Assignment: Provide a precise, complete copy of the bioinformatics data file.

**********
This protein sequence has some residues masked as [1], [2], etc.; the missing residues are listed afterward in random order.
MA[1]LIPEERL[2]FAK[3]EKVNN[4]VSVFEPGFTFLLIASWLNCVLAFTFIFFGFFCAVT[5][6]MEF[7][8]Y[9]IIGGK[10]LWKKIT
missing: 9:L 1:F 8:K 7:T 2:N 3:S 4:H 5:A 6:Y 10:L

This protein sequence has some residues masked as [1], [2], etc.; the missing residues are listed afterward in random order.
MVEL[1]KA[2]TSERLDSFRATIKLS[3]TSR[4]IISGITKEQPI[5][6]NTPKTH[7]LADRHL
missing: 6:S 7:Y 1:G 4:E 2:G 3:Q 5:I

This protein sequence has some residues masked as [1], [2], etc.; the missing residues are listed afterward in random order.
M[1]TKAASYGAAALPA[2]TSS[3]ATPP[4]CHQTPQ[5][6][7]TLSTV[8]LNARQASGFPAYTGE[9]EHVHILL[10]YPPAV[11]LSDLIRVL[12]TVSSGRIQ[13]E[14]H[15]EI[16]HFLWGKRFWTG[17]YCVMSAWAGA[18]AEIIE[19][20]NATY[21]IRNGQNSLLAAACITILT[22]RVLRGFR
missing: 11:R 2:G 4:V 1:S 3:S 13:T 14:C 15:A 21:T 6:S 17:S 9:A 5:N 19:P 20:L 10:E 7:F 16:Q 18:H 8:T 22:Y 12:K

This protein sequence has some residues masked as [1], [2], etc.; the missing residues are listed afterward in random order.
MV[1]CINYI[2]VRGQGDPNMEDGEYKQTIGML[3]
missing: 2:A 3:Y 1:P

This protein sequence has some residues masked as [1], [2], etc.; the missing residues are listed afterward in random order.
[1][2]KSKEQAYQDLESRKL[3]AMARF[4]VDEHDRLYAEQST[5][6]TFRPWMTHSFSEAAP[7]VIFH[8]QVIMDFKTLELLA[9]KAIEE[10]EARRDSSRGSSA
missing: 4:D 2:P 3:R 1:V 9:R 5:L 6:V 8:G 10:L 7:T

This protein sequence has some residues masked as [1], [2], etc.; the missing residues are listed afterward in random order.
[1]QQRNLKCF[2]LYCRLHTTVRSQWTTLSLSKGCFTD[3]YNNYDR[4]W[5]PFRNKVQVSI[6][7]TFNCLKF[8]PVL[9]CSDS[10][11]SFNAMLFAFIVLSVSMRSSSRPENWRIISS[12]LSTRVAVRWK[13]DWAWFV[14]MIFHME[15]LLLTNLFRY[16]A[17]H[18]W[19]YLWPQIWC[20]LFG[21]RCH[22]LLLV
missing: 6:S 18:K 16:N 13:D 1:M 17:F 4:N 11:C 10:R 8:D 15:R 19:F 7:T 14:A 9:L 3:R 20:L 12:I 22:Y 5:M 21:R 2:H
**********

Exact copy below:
This protein sequence has some residues masked as [1], [2], etc.; the missing residues are listed afterward in random order.
MA[1]LIPEERL[2]FAK[3]EKVNN[4]VSVFEPGFTFLLIASWLNCVLAFTFIFFGFFCAVT[5][6]MEF[7][8]Y[9]IIGGK[10]LWKKIT
missing: 9:L 1:F 8:K 7:T 2:N 3:S 4:H 5:A 6:Y 10:L

This protein sequence has some residues masked as [1], [2], etc.; the missing residues are listed afterward in random order.
MVEL[1]KA[2]TSERLDSFRATIKLS[3]TSR[4]IISGITKEQPI[5][6]NTPKTH[7]LADRHL
missing: 6:S 7:Y 1:G 4:E 2:G 3:Q 5:I

This protein sequence has some residues masked as [1], [2], etc.; the missing residues are listed afterward in random order.
M[1]TKAASYGAAALPA[2]TSS[3]ATPP[4]CHQTPQ[5][6][7]TLSTV[8]LNARQASGFPAYTGE[9]EHVHILL[10]YPPAV[11]LSDLIRVL[12]TVSSGRIQ[13]E[14]H[15]EI[16]HFLWGKRFWTG[17]YCVMSAWAGA[18]AEIIE[19][20]NATY[21]IRNGQNSLLAAACITILT[22]RVLRGFR
missing: 11:R 2:G 4:V 1:S 3:S 13:T 14:C 15:A 21:T 6:S 17:S 9:A 5:N 19:P 20:L 10:E 7:F 16:Q 18:H 8:T 22:Y 12:K

This protein sequence has some residues masked as [1], [2], etc.; the missing residues are listed afterward in random order.
MV[1]CINYI[2]VRGQGDPNMEDGEYKQTIGML[3]
missing: 2:A 3:Y 1:P

This protein sequence has some residues masked as [1], [2], etc.; the missing residues are listed afterward in random order.
[1][2]KSKEQAYQDLESRKL[3]AMARF[4]VDEHDRLYAEQST[5][6]TFRPWMTHSFSEAAP[7]VIFH[8]QVIMDFKTLELLA[9]KAIEE[10]EARRDSSRGSSA
missing: 4:D 2:P 3:R 1:V 9:R 5:L 6:V 8:G 10:L 7:T

This protein sequence has some residues masked as [1], [2], etc.; the missing residues are listed afterward in random order.
[1]QQRNLKCF[2]LYCRLHTTVRSQWTTLSLSKGCFTD[3]YNNYDR[4]W[5]PFRNKVQVSI[6][7]TFNCLKF[8]PVL[9]CSDS[10][11]SFNAMLFAFIVLSVSMRSSSRPENWRIISS[12]LSTRVAVRWK[13]DWAWFV[14]MIFHME[15]LLLTNLFRY[16]A[17]H[18]W[19]YLWPQIWC[20]LFG[21]RCH[22]LLLV
missing: 6:S 18:K 16:N 13:D 1:M 17:F 4:N 11:C 10:R 8:D 15:R 19:F 7:T 14:A 9:L 3:R 20:L 12:I 22:Y 5:M 21:R 2:H